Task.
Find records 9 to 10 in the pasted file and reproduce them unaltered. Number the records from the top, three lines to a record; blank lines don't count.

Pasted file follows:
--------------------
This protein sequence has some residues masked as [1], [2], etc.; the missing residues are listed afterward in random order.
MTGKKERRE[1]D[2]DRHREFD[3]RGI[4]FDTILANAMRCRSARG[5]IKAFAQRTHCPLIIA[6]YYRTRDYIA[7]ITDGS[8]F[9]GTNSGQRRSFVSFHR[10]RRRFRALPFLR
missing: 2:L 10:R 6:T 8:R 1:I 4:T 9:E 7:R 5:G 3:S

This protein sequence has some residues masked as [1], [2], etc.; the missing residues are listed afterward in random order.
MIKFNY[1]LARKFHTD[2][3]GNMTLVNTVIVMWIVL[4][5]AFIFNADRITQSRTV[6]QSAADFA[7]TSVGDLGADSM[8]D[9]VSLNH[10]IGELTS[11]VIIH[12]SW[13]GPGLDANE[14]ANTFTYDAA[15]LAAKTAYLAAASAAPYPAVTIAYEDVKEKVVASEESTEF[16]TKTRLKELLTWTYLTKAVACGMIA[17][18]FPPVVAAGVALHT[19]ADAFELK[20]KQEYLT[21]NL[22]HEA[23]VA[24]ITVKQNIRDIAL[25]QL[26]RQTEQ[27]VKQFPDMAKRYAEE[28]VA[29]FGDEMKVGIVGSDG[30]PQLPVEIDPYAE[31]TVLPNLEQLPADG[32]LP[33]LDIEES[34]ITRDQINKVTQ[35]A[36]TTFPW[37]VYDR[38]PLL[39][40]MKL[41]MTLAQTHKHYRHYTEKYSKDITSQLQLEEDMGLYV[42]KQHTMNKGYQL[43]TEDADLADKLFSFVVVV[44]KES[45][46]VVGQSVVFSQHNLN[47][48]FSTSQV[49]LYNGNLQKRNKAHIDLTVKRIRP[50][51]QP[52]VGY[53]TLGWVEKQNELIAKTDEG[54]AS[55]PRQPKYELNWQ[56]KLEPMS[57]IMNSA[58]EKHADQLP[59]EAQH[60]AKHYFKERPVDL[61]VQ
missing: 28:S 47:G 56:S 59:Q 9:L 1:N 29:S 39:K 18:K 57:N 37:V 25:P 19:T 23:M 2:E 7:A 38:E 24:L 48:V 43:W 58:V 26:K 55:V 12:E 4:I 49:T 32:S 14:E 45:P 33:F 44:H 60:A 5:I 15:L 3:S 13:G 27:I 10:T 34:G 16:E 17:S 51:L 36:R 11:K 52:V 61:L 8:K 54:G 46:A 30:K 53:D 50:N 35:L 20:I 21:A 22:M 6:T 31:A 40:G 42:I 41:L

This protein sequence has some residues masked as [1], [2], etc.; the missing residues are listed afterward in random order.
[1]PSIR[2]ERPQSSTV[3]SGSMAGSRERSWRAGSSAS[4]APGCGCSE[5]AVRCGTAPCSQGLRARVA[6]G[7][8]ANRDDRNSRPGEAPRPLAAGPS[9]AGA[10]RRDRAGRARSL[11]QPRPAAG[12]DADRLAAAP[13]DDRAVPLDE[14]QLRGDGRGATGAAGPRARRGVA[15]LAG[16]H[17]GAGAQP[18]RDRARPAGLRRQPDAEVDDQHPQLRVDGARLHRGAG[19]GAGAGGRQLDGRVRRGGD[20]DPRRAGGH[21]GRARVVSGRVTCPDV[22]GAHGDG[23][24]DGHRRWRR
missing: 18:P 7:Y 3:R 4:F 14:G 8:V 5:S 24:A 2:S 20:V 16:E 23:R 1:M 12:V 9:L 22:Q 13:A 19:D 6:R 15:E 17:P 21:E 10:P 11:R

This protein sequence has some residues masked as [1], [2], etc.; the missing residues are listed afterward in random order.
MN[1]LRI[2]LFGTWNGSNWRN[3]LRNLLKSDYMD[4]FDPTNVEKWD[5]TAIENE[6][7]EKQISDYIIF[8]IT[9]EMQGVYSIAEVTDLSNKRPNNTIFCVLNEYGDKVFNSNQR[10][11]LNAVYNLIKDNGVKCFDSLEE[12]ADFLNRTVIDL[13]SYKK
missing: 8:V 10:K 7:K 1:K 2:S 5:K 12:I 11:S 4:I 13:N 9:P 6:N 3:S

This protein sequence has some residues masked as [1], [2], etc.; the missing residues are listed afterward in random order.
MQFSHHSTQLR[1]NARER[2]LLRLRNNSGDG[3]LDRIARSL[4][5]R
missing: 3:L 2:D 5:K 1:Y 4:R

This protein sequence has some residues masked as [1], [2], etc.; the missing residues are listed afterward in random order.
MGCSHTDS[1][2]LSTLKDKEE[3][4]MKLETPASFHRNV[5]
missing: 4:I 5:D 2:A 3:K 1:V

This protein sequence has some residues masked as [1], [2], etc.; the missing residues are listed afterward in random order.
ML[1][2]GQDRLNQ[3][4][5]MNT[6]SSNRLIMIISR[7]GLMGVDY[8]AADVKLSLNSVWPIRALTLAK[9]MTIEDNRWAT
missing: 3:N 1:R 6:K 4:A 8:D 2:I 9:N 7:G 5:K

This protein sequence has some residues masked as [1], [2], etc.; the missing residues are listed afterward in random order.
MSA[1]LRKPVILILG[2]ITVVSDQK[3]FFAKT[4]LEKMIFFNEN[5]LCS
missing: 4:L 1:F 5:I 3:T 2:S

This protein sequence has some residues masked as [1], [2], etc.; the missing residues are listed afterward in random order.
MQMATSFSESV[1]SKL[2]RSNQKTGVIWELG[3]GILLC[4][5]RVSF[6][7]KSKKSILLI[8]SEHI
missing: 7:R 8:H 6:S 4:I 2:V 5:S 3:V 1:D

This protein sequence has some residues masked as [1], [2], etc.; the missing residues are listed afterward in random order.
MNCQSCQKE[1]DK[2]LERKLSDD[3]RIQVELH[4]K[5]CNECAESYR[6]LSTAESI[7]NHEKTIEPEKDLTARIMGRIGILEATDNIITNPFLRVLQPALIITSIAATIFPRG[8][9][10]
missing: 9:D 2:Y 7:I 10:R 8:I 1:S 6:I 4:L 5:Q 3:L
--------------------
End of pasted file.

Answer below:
This protein sequence has some residues masked as [1], [2], etc.; the missing residues are listed afterward in random order.
MQMATSFSESV[1]SKL[2]RSNQKTGVIWELG[3]GILLC[4][5]RVSF[6][7]KSKKSILLI[8]SEHI
missing: 7:R 8:H 6:S 4:I 2:V 5:S 3:V 1:D

This protein sequence has some residues masked as [1], [2], etc.; the missing residues are listed afterward in random order.
MNCQSCQKE[1]DK[2]LERKLSDD[3]RIQVELH[4]K[5]CNECAESYR[6]LSTAESI[7]NHEKTIEPEKDLTARIMGRIGILEATDNIITNPFLRVLQPALIITSIAATIFPRG[8][9][10]
missing: 9:D 2:Y 7:I 10:R 8:I 1:S 6:I 4:L 5:Q 3:L